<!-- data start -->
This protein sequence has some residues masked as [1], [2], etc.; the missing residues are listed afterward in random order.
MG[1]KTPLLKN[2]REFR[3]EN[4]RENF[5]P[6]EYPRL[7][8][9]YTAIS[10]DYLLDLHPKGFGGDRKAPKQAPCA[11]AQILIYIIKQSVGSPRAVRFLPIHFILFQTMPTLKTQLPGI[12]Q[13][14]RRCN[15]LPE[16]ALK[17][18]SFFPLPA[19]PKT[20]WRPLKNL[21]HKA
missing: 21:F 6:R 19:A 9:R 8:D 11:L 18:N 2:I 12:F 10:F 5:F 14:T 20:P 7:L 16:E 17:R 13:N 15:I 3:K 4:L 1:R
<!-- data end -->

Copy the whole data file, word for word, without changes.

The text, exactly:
This protein sequence has some residues masked as [1], [2], etc.; the missing residues are listed afterward in random order.
MG[1]KTPLLKN[2]REFR[3]EN[4]RENF[5]P[6]EYPRL[7][8][9]YTAIS[10]DYLLDLHPKGFGGDRKAPKQAPCA[11]AQILIYIIKQSVGSPRAVRFLPIHFILFQTMPTLKTQLPGI[12]Q[13][14]RRCN[15]LPE[16]ALK[17][18]SFFPLPA[19]PKT[20]WRPLKNL[21]HKA
missing: 21:F 6:R 19:A 9:R 8:D 11:L 18:N 2:I 12:F 10:F 5:F 14:T 20:P 7:L 16:E 17:R 13:N 15:I 3:K 4:L 1:R